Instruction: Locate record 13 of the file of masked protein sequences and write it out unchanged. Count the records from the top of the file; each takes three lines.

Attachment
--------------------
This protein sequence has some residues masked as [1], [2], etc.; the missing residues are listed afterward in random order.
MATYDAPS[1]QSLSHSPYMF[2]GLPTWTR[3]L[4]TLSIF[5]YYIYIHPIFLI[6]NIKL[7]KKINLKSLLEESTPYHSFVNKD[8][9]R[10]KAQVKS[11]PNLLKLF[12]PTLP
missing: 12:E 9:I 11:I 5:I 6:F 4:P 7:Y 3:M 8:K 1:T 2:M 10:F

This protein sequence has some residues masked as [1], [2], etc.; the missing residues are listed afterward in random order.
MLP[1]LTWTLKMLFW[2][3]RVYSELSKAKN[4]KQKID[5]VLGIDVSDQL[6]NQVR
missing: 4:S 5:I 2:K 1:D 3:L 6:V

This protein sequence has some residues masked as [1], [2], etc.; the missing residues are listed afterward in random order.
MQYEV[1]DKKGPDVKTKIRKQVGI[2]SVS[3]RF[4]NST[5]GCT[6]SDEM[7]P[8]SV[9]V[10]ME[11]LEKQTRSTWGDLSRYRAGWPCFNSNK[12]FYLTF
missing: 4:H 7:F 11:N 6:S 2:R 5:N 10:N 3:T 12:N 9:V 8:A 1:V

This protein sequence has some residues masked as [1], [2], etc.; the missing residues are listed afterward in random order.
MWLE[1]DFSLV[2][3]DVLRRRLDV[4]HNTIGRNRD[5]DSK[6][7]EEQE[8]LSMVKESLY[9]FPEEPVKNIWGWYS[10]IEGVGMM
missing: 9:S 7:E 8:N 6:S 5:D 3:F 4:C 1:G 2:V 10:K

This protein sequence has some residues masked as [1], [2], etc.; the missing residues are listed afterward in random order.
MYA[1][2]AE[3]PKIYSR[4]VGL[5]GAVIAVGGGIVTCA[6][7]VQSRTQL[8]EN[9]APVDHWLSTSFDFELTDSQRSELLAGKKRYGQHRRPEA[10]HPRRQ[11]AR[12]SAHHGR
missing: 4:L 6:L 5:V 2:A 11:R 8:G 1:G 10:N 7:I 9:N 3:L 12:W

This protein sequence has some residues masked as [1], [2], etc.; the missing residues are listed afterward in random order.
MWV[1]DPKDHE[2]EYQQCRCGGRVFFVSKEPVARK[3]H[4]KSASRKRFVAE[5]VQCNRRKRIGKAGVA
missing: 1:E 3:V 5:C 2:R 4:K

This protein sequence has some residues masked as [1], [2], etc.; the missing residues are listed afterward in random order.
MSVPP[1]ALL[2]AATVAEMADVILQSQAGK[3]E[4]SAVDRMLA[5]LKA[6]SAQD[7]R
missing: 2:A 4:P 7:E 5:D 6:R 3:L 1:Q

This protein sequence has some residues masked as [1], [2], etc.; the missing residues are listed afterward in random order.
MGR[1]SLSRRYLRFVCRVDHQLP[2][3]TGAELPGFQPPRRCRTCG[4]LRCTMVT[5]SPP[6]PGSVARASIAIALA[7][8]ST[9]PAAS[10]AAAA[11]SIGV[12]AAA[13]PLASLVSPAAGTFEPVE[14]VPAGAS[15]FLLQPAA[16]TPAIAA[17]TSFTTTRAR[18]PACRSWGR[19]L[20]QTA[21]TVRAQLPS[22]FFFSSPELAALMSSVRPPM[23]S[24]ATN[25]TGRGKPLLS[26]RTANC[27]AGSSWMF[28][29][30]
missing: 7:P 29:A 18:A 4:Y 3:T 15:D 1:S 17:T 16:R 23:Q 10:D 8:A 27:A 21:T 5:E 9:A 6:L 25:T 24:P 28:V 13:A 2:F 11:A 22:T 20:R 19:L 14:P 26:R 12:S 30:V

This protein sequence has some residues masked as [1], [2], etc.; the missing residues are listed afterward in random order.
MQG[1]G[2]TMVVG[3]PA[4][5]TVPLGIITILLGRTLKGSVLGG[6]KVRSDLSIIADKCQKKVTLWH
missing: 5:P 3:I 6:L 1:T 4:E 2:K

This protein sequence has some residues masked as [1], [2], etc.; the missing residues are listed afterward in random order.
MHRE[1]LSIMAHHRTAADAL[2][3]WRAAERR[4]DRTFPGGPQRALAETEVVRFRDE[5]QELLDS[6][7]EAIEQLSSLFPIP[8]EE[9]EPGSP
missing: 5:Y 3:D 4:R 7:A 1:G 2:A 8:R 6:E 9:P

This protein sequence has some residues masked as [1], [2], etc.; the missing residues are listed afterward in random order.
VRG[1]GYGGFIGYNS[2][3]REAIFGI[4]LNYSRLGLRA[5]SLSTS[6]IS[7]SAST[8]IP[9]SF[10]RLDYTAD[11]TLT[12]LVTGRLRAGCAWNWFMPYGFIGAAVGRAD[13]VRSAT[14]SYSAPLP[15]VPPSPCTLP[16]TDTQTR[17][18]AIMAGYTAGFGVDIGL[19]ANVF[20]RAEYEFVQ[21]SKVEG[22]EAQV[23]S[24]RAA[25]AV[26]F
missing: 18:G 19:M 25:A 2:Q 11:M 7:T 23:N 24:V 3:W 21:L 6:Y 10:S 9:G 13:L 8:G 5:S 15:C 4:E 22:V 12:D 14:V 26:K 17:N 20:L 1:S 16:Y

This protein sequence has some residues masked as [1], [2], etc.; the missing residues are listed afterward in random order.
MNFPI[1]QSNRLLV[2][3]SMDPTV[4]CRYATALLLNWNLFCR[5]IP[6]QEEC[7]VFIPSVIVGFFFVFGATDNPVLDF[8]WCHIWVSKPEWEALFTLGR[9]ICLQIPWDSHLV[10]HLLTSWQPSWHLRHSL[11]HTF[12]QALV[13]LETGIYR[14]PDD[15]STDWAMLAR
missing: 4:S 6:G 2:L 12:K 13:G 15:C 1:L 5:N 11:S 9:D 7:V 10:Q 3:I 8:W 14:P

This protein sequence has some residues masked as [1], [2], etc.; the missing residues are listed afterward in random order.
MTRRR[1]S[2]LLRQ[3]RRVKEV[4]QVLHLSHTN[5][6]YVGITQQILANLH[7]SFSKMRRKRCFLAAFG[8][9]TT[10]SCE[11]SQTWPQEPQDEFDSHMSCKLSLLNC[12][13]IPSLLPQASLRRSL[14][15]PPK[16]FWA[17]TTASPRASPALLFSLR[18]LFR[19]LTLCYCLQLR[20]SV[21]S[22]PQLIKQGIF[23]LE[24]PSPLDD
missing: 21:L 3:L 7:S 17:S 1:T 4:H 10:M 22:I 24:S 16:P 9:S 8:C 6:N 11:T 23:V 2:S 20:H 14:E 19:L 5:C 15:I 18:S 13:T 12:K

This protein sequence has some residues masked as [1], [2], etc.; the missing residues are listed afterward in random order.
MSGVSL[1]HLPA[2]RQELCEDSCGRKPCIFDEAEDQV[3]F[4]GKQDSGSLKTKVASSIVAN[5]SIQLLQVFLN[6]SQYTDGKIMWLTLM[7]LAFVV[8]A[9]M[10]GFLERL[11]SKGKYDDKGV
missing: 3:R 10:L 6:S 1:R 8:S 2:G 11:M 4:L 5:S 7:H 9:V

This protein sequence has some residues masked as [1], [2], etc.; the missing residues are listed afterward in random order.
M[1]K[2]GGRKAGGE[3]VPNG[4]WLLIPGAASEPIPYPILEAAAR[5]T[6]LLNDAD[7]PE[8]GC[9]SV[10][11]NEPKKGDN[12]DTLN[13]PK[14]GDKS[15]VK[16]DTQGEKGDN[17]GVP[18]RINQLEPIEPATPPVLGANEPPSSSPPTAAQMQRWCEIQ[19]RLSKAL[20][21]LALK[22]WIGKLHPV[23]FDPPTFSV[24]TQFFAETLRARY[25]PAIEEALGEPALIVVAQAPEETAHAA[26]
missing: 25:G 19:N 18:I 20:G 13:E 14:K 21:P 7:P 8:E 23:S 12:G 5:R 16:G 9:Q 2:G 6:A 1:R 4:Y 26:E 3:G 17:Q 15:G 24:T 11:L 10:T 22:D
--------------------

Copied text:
This protein sequence has some residues masked as [1], [2], etc.; the missing residues are listed afterward in random order.
MTRRR[1]S[2]LLRQ[3]RRVKEV[4]QVLHLSHTN[5][6]YVGITQQILANLH[7]SFSKMRRKRCFLAAFG[8][9]TT[10]SCE[11]SQTWPQEPQDEFDSHMSCKLSLLNC[12][13]IPSLLPQASLRRSL[14][15]PPK[16]FWA[17]TTASPRASPALLFSLR[18]LFR[19]LTLCYCLQLR[20]SV[21]S[22]PQLIKQGIF[23]LE[24]PSPLDD
missing: 21:L 3:L 7:S 17:S 1:T 4:H 10:M 22:I 24:S 16:P 9:S 8:C 6:N 11:T 23:V 2:S 20:H 14:E 19:L 5:C 15:I 18:S 13:T 12:K